Back to school
Published: Sep 02, 2013
The names of many of our public schools pay tribute to master teachers whose contributions to national development were extraordinary and critical.
As thousands of students return to school today they should be reminded of those contributions by educators such as Mabel Walker, L.N. Coakley, N.G.M. Major, Naomi Blatch, T.G. Glover, C.V. Bethel and others.
Today’s teachers should draw inspiration from yesterday’s masters. Indeed, there remain many fine teachers and administrators in our public schools. We salute them as well as dedicated professionals in the Ministry of Education.
There should be no illusions about the difficulties teachers face in terms of student indiscipline in terms of work ethic and poor behavior. Add to this, a lack of parental support for teachers, and one gets a sense of what teachers face on a daily basis.
Within this context, we have high praise for those parents who are committed to improving public education through involvement in school boards, parent-teacher associations and other areas.
Noteworthy are collaborations between teachers and parents, particularly community outreach programs geared towards boosting parental involvement.
There are clear improvements in public education. Still, there is much work to be done. That work will have to be done by students hungry to learn and grow. But, that work also requires greater efforts and collaboration by parents and educators.
The title of headmaster or headmistress was often synonymous with head teacher. And, for good reason.
The idea was that the leader or principal of a school was not singularly a manager or administrator. One of the head’s defining roles was to ensure the quality of teaching and instruction.
It is a role which should be stressed with equal measure to that of effective administration of our public schools. This will require that principals have other administrators and support staff assisting them in school administration.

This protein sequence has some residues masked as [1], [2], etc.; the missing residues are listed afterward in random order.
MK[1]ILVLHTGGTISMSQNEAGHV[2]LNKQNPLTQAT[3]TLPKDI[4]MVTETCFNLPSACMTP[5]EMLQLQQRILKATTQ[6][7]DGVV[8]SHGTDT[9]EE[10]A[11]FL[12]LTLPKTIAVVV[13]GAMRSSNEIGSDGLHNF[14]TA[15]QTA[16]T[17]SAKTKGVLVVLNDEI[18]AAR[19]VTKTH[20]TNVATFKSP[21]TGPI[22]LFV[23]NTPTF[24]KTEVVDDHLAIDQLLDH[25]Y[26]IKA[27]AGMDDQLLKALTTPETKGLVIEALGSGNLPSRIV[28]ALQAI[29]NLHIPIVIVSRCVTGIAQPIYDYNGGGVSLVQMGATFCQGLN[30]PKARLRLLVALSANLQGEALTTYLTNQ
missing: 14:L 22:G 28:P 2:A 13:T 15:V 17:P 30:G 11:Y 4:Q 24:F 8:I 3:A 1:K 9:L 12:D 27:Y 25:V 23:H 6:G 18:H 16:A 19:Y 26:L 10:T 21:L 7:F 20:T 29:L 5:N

More principals need to spend more time in classrooms rigorously observing teacher performance. The system for mentoring new teachers as well as teachers needing improvement will have to be reviewed and improved in various public schools.
We also renew our call for more effective teacher evaluation. This includes more vigorous assessment measures which truly gauge subject proficiency, teaching methods and student performance relative to the quality of teaching.
We look forward to various improvements in the upcoming school year.
Parents and guardians must also play a role.
Many parents are focused on purchasing items for their children to go back to school. It is admirable that so many are concerned enough to ensure that their children are properly dressed and have the hardware necessary for learning. However, bags, pens and pencils, and shirts and pants are not enough to ensure children leave school prepared for the job market and prepared to be reasonable citizens in our society.
Our students have not been doing well in national exams for years. The poor results don’t even shock us anymore. The average grade hovers around a D in the Bahamas General Certificate of Secondary Education (BGCSE) exams.
For children to succeed, parents, guardians and family members must take active roles in their education.
Parents must set standards of acceptable behavior both physically and academically so their children know there is an aspiration for them greater than mediocrity and failure.